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This week, the Department of Environmental Conservation announced that it will accept public comments on a revised Draft Recreation Management Plan (RMP) as it moves forward with expanding opportunities on the Kushaqua Tract Conservation Easement Lands.

Photo Credit: Ethan Miller
Earlier this month, the Department of Environmental Conservation announced that its Community Connector Trail Plan has been finalized, and that construction would begin on the 40-mile multiple-use trail system immediately. This week, another step was taken toward connecting the towns of Newcomb, Minerva, Indian Lake, Long Lake, and North Hudson, as the DEC announced that it will develop a lodging network to further link those communities.

A recent addition to Ticonderoga's Bicentennial Park will make it much easier for those with kayaks, canoes, and small motor boats to access the LaChute River. A community dock has been installed by the Ticonderoga Montcalm Street Partnership (TMSP), and it is ready to be used by locals and visitors alike!

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After undergoing extensive improvements and upgrades, Ticonderoga's Super 8 will be having a grand re-opening celebration next week!

Yesterday evening, a man from Troy, NY was walking with his unleashed dog in the Stewart's Landing area of the Ferris Lake Wild Forest. The dog came upon a bear, and both man and dog suffered bites, scratches, and puncture wounds when the man attempted to separate the two animals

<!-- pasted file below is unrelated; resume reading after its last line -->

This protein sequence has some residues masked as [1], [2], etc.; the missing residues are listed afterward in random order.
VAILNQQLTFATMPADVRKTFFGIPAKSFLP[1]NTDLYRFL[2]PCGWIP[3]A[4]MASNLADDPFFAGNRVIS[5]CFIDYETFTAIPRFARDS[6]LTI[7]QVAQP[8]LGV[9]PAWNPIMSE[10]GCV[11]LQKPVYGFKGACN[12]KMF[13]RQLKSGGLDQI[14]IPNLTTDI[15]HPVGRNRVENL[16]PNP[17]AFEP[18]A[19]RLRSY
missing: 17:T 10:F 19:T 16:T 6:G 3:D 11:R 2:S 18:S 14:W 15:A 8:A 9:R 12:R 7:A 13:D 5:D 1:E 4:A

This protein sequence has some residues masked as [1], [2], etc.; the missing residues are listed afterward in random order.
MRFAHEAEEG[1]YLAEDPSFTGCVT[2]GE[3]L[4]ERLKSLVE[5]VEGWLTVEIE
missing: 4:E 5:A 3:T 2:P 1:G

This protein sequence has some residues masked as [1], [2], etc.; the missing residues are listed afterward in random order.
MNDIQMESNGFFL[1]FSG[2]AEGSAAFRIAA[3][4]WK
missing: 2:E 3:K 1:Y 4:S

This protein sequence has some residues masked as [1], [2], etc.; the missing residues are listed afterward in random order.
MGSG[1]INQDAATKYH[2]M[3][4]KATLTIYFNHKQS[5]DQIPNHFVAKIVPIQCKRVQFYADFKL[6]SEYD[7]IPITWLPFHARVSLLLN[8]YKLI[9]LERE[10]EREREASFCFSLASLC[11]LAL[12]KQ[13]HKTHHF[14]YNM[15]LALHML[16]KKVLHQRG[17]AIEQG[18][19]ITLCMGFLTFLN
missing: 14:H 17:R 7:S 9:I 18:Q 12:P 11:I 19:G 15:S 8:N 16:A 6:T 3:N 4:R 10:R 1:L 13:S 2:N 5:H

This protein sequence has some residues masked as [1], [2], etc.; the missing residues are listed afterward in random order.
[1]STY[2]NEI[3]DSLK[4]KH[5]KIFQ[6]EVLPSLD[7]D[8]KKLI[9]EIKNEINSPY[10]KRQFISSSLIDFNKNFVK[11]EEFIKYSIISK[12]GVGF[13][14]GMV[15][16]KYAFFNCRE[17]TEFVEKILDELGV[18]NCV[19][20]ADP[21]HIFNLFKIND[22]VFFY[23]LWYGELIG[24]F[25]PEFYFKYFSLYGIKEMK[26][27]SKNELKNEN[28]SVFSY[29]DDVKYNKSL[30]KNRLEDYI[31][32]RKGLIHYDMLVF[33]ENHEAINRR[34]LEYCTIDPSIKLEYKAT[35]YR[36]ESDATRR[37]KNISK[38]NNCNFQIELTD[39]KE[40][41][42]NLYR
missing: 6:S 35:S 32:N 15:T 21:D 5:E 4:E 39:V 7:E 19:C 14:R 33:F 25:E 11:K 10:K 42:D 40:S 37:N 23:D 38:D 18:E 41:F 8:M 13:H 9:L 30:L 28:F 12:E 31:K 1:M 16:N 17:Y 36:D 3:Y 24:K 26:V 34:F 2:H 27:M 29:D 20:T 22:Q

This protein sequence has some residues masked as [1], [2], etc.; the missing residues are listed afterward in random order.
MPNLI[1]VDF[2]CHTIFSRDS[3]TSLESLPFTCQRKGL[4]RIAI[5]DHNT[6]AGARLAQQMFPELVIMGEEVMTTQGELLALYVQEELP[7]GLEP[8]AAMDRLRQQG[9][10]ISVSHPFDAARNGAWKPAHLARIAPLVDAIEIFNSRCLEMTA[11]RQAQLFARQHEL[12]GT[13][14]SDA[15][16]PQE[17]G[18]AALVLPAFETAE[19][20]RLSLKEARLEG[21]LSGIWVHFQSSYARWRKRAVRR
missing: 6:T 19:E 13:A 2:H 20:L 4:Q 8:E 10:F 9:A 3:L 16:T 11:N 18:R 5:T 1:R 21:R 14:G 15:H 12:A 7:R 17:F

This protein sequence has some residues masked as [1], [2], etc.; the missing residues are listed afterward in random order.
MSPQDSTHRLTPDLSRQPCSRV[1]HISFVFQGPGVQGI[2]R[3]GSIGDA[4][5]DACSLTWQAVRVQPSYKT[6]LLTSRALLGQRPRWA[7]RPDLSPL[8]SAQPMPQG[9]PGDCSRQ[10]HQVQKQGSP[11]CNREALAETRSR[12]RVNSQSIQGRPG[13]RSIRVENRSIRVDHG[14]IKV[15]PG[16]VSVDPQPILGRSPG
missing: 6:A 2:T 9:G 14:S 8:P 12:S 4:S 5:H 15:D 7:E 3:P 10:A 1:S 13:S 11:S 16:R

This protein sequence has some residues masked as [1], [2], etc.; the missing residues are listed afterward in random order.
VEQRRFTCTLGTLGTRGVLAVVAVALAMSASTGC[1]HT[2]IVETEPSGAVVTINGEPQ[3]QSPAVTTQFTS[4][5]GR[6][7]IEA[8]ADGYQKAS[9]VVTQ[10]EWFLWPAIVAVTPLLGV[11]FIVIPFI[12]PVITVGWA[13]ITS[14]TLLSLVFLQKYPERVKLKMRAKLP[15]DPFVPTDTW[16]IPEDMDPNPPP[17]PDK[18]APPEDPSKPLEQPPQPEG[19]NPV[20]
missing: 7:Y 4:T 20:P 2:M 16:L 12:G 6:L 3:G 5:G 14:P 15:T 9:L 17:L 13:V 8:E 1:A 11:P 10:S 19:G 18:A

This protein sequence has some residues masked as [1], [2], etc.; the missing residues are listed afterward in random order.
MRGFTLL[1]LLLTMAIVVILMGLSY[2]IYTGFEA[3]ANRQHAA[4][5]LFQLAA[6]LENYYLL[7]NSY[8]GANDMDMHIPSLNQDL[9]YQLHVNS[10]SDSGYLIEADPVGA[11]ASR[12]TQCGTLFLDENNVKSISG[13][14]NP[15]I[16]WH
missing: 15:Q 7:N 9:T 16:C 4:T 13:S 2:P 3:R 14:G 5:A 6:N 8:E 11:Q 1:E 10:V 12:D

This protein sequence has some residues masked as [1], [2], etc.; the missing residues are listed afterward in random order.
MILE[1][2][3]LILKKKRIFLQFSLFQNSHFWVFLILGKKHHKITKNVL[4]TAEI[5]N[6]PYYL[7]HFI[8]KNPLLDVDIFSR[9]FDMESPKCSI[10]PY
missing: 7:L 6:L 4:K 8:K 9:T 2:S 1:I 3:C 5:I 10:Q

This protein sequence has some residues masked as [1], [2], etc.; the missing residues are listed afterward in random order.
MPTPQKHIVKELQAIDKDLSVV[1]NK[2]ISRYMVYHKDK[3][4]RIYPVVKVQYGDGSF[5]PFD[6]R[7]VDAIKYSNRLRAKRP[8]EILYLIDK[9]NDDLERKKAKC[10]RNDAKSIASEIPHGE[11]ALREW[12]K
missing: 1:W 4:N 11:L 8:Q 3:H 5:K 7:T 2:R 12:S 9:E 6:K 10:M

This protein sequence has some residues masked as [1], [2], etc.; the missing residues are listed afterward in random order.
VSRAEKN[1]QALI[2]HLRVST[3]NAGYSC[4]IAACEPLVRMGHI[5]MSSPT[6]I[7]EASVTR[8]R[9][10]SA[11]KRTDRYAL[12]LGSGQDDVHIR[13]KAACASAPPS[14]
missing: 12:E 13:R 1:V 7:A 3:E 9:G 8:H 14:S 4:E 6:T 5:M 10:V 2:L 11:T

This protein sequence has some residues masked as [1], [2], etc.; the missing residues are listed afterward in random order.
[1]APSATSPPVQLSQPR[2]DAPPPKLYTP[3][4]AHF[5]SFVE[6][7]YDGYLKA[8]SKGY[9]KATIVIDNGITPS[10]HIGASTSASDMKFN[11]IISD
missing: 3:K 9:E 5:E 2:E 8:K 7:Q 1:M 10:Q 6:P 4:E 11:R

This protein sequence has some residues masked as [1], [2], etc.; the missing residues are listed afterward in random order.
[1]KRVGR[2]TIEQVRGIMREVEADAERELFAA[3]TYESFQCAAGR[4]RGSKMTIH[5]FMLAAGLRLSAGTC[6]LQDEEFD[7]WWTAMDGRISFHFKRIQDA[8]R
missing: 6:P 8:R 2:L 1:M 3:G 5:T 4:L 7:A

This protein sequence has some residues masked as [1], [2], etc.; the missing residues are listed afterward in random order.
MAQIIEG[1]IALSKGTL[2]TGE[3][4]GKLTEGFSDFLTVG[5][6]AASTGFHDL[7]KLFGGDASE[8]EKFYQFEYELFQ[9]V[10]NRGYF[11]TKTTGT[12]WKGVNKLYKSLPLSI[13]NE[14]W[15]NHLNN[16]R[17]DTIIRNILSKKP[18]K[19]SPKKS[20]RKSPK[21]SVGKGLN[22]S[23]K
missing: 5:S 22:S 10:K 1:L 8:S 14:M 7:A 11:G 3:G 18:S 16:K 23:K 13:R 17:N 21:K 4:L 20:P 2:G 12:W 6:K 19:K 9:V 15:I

In order to more adequately address the needs of deer populations in various parts of New York State, the Department of Environmental Conservation recently announced that it has adjusted its antlerless deer hunting regulations, and the new rules will be in effect for this upcoming hunting season. You may hear that due to overabundant deer populations, the number of anterless deer that can be hunted has increased. But be careful, this change is only for specific counties, or areas within counties, and for two counties in the Adirondacks, permits within certain areas are not being issued at all.

Before the rails vs. trails debate has even been resolved, a railroad in the Adirondacks has already found itself at the center of a brand new controversy. It was recently announced that owners of the Saratoga & North Creek Railway plan to store hundreds of decommissioned oil tanker cars on unused sections of track within the Blue Line, and the announcement has environmental groups and concerned citizens up in arms.

Last year, a symposium called Toward a More Diverse Adirondacks was held in Newcomb. It brought together civil rights leaders, activists within the community, and social scientists to help examine the diversity that exists among residents and visitors within the Adirondack Park and develop strategies for enhancing that diversity going forward. 

Because the symposium was such a success, it will be held again this year, and participants will seek to build on last year's accomplishments. 

After aggressive fundraising efforts and a Chapter 11 bankruptcy filing were unable to save National Sports Academy, the prestigious private school in Lake Placid that churned out 23 Olympians in 38 years was forced to close its doors last spring. Recently, it was announced that the former school's 25,000-square-foot facility could have a new lease on life if its sale to an investor group goes through.

Photo Credit: Jeffrey Kellogg
Last week, the first Lake Association Symposium was held at Paul Smith's College. It brought together a variety of stakeholders - officials, scientists, steward program representatives - for the purpose of revealing the current state of Adirondack bodies of water. While there was lots to discuss, the overwhelming conclusion reached was that there is undoubtedly still work to do, but things are looking up.

Photo: Suzy Gerbe via Adirondack.net Facebook Page